Global profiling of the muscle metabolome: method optimization, validation and application to determine exercise-induced metabolic effects

Rodrigo D. A. M. Alves*, Adrie D. Dane, Amy Harms, Katrin Strassburg, Reza Maleki Seifar, Lex B. Verdijk, Sander Kersten, Ruud Berger, Thomas Hankemeier, Rob J. Vreeken

*Corresponding author for this work

Research output: Contribution to journalArticleAcademicpeer-review


Skeletal muscle represents a crucial metabolic organ in the body characterized by a tremendous metabolic plasticity and the ability to influence important metabolic events elsewhere in the body. In order to understand the metabolic implications of skeletal muscle, it is imperative to characterize the metabolites within the tissue itself. In this work we aimed at developing a suitable analytical pipeline to analyze the metabolome of muscle tissue. Methanol/chloroform/water at neutral pH was selected as the method of choice for metabolite extraction prior to analysis by chromatographic-mass spectrometry systems in five different platforms covering a relevant part of the muscle metabolome: organic acids, amines, nucleotides, coenzymes, acylcarnitines and oxylipins. This analytical pipeline was extensively validated and proved to be robust, precise, accurate and biologically sound. The capability of our analytical method to capture metabolic alterations upon challenges was finally tested using a small proof-of-concept study involving an exercise intervention. Mild but consistent metabolic patterns were observed, allowing the discrimination between non-exercised and exercised muscles. Despite the low numbers of subjects enrolled in this study (5), these results are indicative that our method is suitable to determine intervention effects in skeletal muscle tissue whenever applied to adequately powered and well characterized studies.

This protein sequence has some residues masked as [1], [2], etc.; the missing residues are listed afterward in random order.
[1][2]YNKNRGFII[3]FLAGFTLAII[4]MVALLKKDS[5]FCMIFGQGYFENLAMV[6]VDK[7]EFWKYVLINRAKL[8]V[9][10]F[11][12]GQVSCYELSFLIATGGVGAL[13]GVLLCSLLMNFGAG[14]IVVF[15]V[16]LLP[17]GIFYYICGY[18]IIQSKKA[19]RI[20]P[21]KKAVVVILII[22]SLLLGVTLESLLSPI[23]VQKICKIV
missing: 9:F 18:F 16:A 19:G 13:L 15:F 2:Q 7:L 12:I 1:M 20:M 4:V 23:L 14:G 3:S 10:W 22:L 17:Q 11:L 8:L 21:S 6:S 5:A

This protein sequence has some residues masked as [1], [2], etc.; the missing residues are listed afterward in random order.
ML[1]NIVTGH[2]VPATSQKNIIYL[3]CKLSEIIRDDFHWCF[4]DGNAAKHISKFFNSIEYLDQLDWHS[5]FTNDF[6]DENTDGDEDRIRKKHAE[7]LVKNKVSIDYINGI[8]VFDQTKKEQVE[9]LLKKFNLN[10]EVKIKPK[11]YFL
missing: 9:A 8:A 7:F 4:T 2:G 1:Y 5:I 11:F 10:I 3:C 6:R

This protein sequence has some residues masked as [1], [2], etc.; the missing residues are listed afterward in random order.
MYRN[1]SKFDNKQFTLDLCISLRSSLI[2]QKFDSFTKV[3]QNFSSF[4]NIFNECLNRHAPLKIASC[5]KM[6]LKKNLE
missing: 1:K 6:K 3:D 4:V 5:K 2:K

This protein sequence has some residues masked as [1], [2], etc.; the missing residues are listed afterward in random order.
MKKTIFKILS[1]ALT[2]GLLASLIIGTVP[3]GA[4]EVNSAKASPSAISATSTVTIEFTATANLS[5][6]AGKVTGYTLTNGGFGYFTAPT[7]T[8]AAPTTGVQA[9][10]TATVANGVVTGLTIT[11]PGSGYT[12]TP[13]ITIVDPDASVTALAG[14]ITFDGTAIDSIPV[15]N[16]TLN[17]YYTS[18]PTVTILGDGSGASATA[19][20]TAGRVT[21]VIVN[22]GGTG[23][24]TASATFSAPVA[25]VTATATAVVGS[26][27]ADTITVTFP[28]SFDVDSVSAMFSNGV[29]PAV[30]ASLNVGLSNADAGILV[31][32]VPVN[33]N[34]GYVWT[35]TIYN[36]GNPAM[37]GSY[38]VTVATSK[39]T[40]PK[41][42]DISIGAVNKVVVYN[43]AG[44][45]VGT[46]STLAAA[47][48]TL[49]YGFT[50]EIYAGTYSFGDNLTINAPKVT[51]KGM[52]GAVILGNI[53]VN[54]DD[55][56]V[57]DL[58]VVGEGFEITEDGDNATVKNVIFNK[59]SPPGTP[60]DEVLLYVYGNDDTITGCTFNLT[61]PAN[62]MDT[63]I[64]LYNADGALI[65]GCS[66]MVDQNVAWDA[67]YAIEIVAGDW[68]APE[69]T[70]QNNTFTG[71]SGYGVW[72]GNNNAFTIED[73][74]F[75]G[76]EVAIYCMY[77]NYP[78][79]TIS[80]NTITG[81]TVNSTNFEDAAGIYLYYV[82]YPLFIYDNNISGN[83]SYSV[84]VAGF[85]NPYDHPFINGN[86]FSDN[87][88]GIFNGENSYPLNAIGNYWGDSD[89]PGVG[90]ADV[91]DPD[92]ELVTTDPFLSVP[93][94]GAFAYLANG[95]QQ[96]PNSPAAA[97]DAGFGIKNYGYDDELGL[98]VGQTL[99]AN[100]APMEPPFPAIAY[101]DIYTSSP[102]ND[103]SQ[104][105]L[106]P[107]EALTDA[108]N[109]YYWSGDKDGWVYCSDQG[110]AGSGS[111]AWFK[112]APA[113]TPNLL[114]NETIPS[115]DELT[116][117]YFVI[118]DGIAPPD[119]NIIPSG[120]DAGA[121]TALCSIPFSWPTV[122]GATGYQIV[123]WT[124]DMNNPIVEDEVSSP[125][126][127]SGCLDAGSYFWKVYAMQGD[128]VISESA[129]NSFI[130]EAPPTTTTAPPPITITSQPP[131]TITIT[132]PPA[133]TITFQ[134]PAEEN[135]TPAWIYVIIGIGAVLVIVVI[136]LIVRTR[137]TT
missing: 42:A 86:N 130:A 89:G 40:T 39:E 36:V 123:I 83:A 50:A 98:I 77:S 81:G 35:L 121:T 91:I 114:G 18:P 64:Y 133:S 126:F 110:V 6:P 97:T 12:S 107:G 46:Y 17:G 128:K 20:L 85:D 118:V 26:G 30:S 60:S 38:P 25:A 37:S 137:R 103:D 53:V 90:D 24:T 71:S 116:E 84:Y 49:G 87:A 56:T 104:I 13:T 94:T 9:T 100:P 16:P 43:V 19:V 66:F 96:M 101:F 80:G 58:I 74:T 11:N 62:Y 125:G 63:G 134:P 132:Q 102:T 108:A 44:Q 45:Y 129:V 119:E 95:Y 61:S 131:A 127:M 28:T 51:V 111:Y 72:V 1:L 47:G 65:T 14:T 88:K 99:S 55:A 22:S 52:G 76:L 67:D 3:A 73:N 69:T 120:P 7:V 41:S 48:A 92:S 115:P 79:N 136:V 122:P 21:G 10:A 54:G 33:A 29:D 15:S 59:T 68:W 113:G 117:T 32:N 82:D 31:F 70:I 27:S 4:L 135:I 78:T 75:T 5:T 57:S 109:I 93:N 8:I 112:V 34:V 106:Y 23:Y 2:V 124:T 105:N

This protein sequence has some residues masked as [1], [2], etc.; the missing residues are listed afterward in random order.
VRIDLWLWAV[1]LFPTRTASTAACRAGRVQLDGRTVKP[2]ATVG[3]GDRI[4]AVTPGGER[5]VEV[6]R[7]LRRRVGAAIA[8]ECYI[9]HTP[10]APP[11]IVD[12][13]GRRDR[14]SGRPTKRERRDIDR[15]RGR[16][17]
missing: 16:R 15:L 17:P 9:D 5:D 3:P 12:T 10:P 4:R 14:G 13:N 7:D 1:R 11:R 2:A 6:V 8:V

Original languageEnglish
Pages (from-to)271-285
Issue number2
Publication statusPublished - Apr 2015


  • Muscle tissue biopsy
  • Muscle metabolome
  • Mass spectrometry
  • Validation
  • Exercise

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